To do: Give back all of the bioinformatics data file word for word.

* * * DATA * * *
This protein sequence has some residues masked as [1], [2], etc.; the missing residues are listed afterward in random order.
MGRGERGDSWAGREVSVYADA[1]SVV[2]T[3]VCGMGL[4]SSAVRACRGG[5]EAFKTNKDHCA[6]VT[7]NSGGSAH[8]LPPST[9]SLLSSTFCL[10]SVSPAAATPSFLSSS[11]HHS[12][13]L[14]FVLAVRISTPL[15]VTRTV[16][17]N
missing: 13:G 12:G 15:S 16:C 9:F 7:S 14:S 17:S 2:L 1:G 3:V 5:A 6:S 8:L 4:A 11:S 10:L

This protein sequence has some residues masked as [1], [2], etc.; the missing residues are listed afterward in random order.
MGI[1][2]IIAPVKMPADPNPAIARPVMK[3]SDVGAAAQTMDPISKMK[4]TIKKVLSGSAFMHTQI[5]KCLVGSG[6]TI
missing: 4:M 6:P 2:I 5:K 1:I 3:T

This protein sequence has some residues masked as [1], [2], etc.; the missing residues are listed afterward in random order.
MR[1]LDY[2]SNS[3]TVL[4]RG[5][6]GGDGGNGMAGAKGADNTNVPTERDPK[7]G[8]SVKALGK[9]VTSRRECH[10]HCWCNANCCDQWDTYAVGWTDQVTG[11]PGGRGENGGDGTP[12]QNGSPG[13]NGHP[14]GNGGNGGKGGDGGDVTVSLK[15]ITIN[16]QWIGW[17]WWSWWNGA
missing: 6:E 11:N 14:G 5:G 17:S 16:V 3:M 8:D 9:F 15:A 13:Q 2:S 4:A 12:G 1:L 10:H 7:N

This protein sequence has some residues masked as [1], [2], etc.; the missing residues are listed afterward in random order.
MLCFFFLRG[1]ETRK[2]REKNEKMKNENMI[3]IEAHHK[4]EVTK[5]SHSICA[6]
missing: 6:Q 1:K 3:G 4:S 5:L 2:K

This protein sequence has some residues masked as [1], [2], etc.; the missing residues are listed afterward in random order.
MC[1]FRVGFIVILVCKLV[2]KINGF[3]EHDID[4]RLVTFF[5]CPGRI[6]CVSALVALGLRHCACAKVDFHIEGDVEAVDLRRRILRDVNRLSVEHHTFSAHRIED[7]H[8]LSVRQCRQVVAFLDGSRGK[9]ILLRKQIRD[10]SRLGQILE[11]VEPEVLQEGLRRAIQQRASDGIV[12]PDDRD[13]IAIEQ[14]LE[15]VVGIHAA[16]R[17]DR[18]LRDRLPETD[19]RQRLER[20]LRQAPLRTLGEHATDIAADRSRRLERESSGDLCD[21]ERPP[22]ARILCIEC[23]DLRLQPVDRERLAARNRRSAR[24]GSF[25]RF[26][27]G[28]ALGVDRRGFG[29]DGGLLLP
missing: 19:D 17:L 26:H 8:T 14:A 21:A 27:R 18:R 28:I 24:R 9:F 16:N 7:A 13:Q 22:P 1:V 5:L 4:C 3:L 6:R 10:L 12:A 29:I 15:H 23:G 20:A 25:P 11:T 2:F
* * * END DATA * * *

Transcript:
This protein sequence has some residues masked as [1], [2], etc.; the missing residues are listed afterward in random order.
MGRGERGDSWAGREVSVYADA[1]SVV[2]T[3]VCGMGL[4]SSAVRACRGG[5]EAFKTNKDHCA[6]VT[7]NSGGSAH[8]LPPST[9]SLLSSTFCL[10]SVSPAAATPSFLSSS[11]HHS[12][13]L[14]FVLAVRISTPL[15]VTRTV[16][17]N
missing: 13:G 12:G 15:S 16:C 9:F 7:S 14:S 17:S 2:L 1:G 3:V 5:A 6:S 8:L 4:A 11:S 10:L

This protein sequence has some residues masked as [1], [2], etc.; the missing residues are listed afterward in random order.
MGI[1][2]IIAPVKMPADPNPAIARPVMK[3]SDVGAAAQTMDPISKMK[4]TIKKVLSGSAFMHTQI[5]KCLVGSG[6]TI
missing: 4:M 6:P 2:I 5:K 1:I 3:T

This protein sequence has some residues masked as [1], [2], etc.; the missing residues are listed afterward in random order.
MR[1]LDY[2]SNS[3]TVL[4]RG[5][6]GGDGGNGMAGAKGADNTNVPTERDPK[7]G[8]SVKALGK[9]VTSRRECH[10]HCWCNANCCDQWDTYAVGWTDQVTG[11]PGGRGENGGDGTP[12]QNGSPG[13]NGHP[14]GNGGNGGKGGDGGDVTVSLK[15]ITIN[16]QWIGW[17]WWSWWNGA
missing: 6:E 11:N 14:G 5:G 17:S 16:V 3:M 8:D 9:F 15:A 13:Q 2:S 4:A 12:G 1:L 10:H 7:N

This protein sequence has some residues masked as [1], [2], etc.; the missing residues are listed afterward in random order.
MLCFFFLRG[1]ETRK[2]REKNEKMKNENMI[3]IEAHHK[4]EVTK[5]SHSICA[6]
missing: 6:Q 1:K 3:G 4:S 5:L 2:K

This protein sequence has some residues masked as [1], [2], etc.; the missing residues are listed afterward in random order.
MC[1]FRVGFIVILVCKLV[2]KINGF[3]EHDID[4]RLVTFF[5]CPGRI[6]CVSALVALGLRHCACAKVDFHIEGDVEAVDLRRRILRDVNRLSVEHHTFSAHRIED[7]H[8]LSVRQCRQVVAFLDGSRGK[9]ILLRKQIRD[10]SRLGQILE[11]VEPEVLQEGLRRAIQQRASDGIV[12]PDDRD[13]IAIEQ[14]LE[15]VVGIHAA[16]R[17]DR[18]LRDRLPETD[19]RQRLER[20]LRQAPLRTLGEHATDIAADRSRRLERESSGDLCD[21]ERPP[22]ARILCIEC[23]DLRLQPVDRERLAARNRRSAR[24]GSF[25]RF[26][27]G[28]ALGVDRRGFG[29]DGGLLLP
missing: 19:D 17:L 26:H 8:T 14:A 21:A 27:R 18:R 28:I 24:R 9:F 16:N 7:A 13:Q 22:P 1:V 5:L 4:C 3:L 6:R 10:L 12:A 29:I 15:H 23:G 20:A 25:P 11:T 2:F